UMass & Public Universities Get an ‘A’


The Globe’s Kevin Cullen stands up for his alma mater UMass. Read his column here, and get the Globe if you appreciate the writing.

And get this news about how public universities are viewed by job recruiters. This is from

Employment recruiters say that public universities are producing the most prepared and well-rounded prospects for entry-level jobs, with better life skills to fit in to their corporate cultures and prosper, according to a survey of 479 recruiters by the Wall Street Journal.  A top 25 list developed by the newspaper included 19 public universities and only one New England institution, MIT, which ranked No. 23. While critical thinking and the intellect of Ivy Leaguers are appreciated, recruiters are looking for practical skills for new product developers, operations managers, engineers, and business analysts, a related Journal article says. The article notes that with recruiting budgets down, companies are visiting fewer and larger schools to be more efficient.

Read the full report and see the list of the top 25 from this piece.

2 Responses to UMass & Public Universities Get an ‘A’

  1. Andrew says:

    The blog post certainly puts one spin on those results. I personally found the results to be utterly predictable.

    The biggest problem is that “employment recruiters” do not equal “admissions officers at graduate/professional schools,” which is where the majority of Harvard graduates end up. (I can’t speak for other schools).

    Now, not all students go straight to grad school. Of the ones that don’t, the four biggest areas of employment for the class of 2010 are finance, consulting, education (excluding teaching), and public service. In those jobs, only a fifth of students will be making under $30,000 a year. That doesn’t sound particularly similar to what the recruiters are looking for.

    I actually felt the blog post took a rather negative view of public universities in implying that they do not teach their students critical thinking skills. I should hope that they are, but if they are not, they are doing a great disservice to their students.

    As for Cullen piece, I should resent the implications he makes about top universities, but I’ve come to accept the fact that people will have their stereotypes without ever actually checking to see if their stereotypes are accurate.

  2. Bob Forrant says:

    Criticism hurts and apt criticism often hurts the most. We cannot have a quality public higher ed system across the state absent the appropriate levels of funding needed to do so. And, in point of fact, the state legislature has badly fallen down on the job here – anyone who questions this has their ‘Big U’ blinders on.

    Every campus is trying to do the best they can by their students; but in any race or game the team with the best equipment, deepest bench, most thoughful leaders is likely to win over the long haul.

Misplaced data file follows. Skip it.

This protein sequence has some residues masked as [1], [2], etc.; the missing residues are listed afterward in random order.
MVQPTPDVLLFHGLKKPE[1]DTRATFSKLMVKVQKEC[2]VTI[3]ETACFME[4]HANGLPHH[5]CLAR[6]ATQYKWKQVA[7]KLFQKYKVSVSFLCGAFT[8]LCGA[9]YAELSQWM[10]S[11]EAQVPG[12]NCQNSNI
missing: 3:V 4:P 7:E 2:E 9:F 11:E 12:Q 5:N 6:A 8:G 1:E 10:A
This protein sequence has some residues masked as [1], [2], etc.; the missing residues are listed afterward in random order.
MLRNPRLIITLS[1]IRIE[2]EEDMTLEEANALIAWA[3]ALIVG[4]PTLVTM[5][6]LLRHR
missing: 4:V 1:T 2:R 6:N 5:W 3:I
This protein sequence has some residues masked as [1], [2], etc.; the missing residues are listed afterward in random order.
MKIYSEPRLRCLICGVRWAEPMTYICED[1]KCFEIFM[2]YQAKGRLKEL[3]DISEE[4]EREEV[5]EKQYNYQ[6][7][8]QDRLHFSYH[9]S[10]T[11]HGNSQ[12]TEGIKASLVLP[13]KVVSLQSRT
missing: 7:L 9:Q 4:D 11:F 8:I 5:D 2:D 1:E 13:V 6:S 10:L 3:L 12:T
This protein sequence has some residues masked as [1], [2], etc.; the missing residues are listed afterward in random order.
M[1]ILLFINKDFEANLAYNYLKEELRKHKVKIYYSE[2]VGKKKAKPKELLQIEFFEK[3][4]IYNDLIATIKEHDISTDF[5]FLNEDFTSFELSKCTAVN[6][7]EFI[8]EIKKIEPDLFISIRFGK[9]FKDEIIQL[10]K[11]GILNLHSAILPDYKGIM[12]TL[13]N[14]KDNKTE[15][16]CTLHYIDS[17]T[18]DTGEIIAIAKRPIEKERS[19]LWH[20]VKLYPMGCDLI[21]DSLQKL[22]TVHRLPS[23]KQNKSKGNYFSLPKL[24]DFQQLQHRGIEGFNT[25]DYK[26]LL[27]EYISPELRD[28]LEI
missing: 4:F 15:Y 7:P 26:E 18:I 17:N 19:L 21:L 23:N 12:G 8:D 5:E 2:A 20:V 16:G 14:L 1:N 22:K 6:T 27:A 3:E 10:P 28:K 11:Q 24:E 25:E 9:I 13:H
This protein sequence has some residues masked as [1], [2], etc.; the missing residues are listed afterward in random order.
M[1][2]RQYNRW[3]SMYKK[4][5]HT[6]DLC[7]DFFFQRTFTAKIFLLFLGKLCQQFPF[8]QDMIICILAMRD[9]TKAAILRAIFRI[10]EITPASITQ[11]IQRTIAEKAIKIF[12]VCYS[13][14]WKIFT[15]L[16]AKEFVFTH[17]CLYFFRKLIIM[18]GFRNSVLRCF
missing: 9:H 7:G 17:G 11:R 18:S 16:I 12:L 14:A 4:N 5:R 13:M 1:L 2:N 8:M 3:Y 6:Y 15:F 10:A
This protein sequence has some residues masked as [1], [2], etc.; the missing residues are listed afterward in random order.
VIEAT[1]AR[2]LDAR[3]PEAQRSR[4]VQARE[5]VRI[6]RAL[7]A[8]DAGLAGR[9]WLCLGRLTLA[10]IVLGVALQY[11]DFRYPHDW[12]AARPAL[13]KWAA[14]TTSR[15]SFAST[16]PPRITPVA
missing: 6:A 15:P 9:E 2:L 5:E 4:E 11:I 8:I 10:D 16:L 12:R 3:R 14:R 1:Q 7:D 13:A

UMass Amherst consistently loses young faculty in the humanities and social sciences, often times to their rival public universities in Wisconsin, Ohio and Michigan. That’s a fact. UMass Lowell in the past has lost many of its young science/engineering faculty to similar places and also to North Carolina. That’s a fact.

    My opinion – – we have had too many bouts with top leadership in the system engaging in MA hardball politics as opposed to keeping their eyes on th elong-term prize of building the teaching and research strengths of the entire university system. The system, for its overall good, needs a well-identified academic at the helm – an individual who will speak for and raise funds for the academic strengthening of the system. Such a person will be difficult to lure as UMass now searches for a new president.

    The system already manages well building things, buying things, marketing itself with catchy ads on TV, etc. It now needs a leadership voice that can inspire existing faculty and any potential new hires that research and teaching are highly prized and that community engagement is equally valued.

    Eighteen year olds make their college decisions for all sorts of reasons and for adults to pretend to know why is silly. But top flight faculty make their decisions based on whether their ideas, investigations, inquiries are deemed more important than the image and brand required to catch the eye of these possible freshmen!

    Currently, if faculty across the UMass system – esp. in the social sciences and humanities – are honest about their situation they would express a pessimism based on their crumbling libraires, lack of deep research support as compared to the sciences,lousy teaching spaces, and their general lack of recognition for the work they do. For example, check any glossy media productions from Amherst and Lowell and count the pictures.